But I know there's been at least three of them since the president started his term.

BALDWIN: What about, Congressman, this piece of news that we know that Trump had been threatening to deport, his word, "millions" of undocumented immigrants next week. Yet he hadn't provided any additional details. We learned he surprised officials in his own administration with that tweet.

We know he's not bluffing, because the acting ICE chief, Mark Morgan, just confirmed that the agency does plan to execute an operation targeting families who have gone through their legal proceedings.

Congressman Cuellar, your reaction to that?

CUELLAR: First of all, the president said he was going to deport millions and millions of individuals. I sit on the Homeland Appropriations, so I know what the budget is. They don't have the resources to do that.

Second of all, some of those individuals are at the southern border. So if they want to do interior enforcement, yes. Can they do some operations? Of course, they can. Can they deport the millions and millions of individuals that the president said, which happened to be right before his rally in Orlando? No. It's not going to happen.

BALDWIN: How would they even do that, if we're talking about the interior of the country?

CUELLAR: Well, it depends on what priorities they're going to do. If they're going to put priorities on criminals, the violent individuals, I don't have a problem with that. I think they should focus on that.

If they're going to focus on families and kids, that's the wrong priority. If they're going to do anything, they should focus on the criminals we have here in the U.S. but not on families.

BALDWIN: Lastly, I want to get you on the record on this. Congresswoman Alexandria Ocasio-Cortez accused the Trump administration of running to what she referred to as "concentration camps" in its detention of migrants at the southern border. I want to ask you what you thought of her characterization, her comparison to the Holocaust and ending it by saying, never again.

CUELLAR: Again, with all due respect to her, she has a different usage of words, and maybe a different perception. I live on the border. I've been to those detention centers. I've been to those shelters, as you know. If their adults, they're in detention centers. If their children, they are put in shelters run by non-profits. I would not use the terms she used and imply anything else after that.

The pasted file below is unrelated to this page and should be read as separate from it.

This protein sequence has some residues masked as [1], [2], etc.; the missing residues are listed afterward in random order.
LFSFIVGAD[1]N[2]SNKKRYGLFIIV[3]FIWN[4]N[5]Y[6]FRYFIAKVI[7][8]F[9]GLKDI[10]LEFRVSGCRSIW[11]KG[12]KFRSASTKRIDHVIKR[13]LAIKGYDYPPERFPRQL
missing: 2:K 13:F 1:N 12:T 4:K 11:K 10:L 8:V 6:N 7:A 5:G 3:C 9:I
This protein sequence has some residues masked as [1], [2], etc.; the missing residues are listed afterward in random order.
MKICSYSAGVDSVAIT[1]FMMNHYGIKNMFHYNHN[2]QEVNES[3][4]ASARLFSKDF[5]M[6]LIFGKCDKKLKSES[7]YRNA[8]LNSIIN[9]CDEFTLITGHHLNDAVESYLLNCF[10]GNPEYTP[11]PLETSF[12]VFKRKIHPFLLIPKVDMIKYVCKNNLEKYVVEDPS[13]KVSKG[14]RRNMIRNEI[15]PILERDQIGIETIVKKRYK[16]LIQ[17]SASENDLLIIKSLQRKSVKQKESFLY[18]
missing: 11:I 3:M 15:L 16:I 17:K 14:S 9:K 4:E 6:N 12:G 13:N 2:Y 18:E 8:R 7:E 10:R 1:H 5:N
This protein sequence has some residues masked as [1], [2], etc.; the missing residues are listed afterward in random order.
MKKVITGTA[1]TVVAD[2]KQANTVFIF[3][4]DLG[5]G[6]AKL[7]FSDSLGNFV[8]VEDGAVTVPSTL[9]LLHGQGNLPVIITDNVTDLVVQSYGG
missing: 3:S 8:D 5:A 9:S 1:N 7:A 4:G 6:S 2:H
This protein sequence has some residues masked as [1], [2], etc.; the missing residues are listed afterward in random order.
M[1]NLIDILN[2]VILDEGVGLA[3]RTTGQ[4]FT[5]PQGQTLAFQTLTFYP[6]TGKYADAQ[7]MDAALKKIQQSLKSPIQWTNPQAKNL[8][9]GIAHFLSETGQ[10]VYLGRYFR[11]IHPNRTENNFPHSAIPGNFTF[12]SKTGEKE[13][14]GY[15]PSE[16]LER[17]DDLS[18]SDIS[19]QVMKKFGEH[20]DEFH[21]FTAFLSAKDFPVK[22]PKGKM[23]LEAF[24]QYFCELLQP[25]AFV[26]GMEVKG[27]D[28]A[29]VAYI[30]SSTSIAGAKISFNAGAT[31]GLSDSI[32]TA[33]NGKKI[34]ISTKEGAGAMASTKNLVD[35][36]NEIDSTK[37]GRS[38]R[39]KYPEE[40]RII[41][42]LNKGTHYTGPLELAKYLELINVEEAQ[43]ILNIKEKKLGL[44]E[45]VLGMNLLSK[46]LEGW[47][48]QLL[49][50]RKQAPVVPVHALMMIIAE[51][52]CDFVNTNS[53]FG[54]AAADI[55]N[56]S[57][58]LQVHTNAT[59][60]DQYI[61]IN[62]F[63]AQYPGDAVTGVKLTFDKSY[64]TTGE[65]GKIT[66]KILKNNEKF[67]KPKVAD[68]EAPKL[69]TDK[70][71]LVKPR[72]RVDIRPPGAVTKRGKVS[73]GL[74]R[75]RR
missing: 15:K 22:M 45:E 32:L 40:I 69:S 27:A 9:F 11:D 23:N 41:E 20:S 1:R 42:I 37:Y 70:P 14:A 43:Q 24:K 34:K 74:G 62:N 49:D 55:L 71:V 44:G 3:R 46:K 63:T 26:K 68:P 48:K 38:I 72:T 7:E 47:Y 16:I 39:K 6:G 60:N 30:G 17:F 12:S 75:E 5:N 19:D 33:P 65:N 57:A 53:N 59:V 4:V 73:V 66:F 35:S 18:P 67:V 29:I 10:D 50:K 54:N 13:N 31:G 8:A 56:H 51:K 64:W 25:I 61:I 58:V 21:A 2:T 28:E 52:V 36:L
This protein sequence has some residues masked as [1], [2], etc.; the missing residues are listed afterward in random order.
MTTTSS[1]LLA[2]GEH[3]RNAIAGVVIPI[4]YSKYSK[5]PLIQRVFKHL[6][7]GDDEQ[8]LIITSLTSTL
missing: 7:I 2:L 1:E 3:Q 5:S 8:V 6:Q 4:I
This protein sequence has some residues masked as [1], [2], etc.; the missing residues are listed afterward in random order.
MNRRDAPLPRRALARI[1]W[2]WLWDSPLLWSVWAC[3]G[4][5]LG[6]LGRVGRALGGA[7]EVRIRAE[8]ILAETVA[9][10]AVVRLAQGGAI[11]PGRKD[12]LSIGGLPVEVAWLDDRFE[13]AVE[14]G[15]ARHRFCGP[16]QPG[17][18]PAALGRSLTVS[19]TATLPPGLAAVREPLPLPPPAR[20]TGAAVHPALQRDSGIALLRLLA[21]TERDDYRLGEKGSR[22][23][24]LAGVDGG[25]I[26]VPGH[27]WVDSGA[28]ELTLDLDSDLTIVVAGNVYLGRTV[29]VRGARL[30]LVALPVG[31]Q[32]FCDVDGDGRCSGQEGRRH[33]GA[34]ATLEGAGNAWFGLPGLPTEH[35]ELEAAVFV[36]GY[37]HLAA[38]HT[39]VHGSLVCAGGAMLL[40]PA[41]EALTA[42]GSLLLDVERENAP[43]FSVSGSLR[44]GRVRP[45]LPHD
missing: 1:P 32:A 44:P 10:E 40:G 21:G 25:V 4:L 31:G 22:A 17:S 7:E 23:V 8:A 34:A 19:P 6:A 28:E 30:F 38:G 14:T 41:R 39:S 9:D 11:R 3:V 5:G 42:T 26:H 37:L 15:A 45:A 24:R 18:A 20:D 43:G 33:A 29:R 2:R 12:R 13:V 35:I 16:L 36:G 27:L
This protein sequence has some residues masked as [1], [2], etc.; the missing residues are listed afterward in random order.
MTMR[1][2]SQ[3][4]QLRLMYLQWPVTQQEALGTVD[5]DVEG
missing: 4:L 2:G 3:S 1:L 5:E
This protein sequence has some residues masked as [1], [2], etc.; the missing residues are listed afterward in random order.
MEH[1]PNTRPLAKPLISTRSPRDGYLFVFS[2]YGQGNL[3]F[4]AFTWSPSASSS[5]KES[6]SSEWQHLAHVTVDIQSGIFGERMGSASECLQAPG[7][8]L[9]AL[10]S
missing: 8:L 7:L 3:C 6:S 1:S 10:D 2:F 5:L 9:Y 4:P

BALDWIN: Congressman Cuellar, thank you, sir.

CUELLAR: Thank you so much.

BALDWIN: You've got it.

Drama on Capitol Hill unfolding on two fronts. Emotions high today in this debate over slavery reparations. We'll show you what happened.

[14:53:22] Democrats are furious as Hope Hicks is there testifying on the darkest moments of the Trump presidency. What she is and, equally significant, is not revealing.


BALDWIN: A stuntman in India was found dead after his magic trick had gone horribly wrong. He was tied up with steel chains and ropes and lowered into the water. He was expected to free himself and swim to the surface like he's done so many times before. After he did not surface after half an hour, they launched a search for him and found his body nearby.

We continue on. Top of the hour. You're watching CNN. I'm Brooke Baldwin.

We begin with two conversations about race happening in this country today that has sparked heated debate. We'll talk reparations in a moment.

But first, Former Vice President Joe Biden is getting some backlash for comments he made at a fundraising dinner. He was trying to make a point that he can work across the aisle, work with Republicans.

And he said this about a segregationist Senator who served with him in the U.S. Senate, quote, "I was in a caucus with James O. Eastland. He never called me boy. He always called me son. At least there was some civility. We got things done. We didn't agree on much of anything. We got things done."